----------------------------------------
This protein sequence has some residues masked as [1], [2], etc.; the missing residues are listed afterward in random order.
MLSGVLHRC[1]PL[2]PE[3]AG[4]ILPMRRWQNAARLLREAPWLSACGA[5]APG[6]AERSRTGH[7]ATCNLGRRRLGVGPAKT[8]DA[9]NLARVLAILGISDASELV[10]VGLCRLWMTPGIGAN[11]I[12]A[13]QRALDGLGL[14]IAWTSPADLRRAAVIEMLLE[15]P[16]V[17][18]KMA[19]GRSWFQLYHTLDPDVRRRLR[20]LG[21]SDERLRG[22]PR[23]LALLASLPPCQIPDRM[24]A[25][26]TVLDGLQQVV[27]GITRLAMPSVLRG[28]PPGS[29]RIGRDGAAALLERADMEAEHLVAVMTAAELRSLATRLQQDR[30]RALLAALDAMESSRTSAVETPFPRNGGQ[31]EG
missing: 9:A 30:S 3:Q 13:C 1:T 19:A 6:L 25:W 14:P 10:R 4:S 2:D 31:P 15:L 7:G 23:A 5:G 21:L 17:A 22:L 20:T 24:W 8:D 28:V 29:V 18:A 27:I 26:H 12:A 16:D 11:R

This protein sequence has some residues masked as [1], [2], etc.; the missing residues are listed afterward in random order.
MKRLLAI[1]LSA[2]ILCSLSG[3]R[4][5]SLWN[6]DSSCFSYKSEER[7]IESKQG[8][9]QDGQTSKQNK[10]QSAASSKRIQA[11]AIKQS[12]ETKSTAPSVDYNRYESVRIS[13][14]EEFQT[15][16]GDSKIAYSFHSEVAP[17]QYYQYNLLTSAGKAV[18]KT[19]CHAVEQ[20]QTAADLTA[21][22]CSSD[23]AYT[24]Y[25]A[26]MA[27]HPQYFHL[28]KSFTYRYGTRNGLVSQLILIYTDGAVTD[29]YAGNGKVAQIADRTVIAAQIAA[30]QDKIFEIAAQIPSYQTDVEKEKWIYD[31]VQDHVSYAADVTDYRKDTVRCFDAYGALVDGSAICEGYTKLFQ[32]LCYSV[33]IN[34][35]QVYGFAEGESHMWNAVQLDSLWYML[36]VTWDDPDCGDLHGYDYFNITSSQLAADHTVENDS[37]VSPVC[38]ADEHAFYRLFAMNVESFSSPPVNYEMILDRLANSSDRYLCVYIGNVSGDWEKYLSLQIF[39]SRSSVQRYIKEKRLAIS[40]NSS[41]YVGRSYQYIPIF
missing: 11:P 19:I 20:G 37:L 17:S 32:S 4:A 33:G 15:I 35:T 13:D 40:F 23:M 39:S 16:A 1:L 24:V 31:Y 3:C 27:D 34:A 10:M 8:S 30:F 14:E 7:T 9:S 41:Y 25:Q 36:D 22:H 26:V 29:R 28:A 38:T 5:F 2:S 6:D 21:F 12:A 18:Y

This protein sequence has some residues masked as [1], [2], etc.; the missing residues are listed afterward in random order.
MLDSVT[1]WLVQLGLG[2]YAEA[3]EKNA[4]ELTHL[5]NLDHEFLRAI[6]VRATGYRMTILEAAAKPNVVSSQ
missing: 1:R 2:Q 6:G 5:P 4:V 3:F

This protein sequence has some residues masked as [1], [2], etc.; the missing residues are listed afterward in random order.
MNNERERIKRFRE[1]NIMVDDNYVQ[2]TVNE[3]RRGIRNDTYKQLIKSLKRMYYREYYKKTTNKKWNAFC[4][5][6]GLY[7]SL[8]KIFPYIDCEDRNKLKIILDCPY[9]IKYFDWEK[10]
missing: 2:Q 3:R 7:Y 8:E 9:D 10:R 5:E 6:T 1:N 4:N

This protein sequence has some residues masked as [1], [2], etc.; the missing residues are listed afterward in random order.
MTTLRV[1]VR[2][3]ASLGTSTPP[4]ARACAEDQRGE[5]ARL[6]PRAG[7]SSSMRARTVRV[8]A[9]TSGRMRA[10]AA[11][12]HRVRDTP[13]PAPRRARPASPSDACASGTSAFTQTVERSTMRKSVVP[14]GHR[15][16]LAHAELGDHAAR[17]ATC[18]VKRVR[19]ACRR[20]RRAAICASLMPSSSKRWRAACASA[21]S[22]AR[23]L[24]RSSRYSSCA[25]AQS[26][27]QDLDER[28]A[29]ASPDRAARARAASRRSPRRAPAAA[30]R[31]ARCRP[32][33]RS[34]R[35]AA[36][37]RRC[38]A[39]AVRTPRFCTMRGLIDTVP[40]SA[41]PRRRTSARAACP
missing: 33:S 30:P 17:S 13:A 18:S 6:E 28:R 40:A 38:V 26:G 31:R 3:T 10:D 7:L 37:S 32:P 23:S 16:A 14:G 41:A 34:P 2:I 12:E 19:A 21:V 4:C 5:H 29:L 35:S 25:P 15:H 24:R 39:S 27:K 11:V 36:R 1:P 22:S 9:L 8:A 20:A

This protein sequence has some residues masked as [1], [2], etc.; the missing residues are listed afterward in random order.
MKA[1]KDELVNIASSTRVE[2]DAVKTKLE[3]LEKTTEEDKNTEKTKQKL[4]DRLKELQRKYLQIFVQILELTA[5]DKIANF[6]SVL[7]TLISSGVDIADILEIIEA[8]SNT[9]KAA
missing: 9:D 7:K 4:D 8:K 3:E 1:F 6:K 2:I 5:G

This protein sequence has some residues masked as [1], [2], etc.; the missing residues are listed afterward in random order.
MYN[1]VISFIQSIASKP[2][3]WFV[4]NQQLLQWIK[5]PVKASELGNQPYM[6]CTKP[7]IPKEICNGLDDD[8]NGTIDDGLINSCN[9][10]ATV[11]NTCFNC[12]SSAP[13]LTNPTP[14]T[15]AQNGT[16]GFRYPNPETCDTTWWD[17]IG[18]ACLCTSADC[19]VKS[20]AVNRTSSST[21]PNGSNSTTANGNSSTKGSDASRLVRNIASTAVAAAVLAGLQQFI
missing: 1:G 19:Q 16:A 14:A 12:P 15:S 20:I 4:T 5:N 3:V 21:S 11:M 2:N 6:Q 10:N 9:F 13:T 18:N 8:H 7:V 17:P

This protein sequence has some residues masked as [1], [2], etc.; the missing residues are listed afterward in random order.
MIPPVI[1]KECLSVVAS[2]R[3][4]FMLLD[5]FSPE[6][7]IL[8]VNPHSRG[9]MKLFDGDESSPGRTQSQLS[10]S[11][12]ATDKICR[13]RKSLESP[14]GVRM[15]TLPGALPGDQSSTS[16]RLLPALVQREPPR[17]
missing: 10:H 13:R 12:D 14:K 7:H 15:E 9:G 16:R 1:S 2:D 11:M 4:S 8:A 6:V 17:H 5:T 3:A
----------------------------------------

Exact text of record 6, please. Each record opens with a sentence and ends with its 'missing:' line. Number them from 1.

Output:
This protein sequence has some residues masked as [1], [2], etc.; the missing residues are listed afterward in random order.
MKA[1]KDELVNIASSTRVE[2]DAVKTKLE[3]LEKTTEEDKNTEKTKQKL[4]DRLKELQRKYLQIFVQILELTA[5]DKIANF[6]SVL[7]TLISSGVDIADILEIIEA[8]SNT[9]KAA
missing: 9:D 7:K 4:D 8:K 3:E 1:F 6:K 2:I 5:G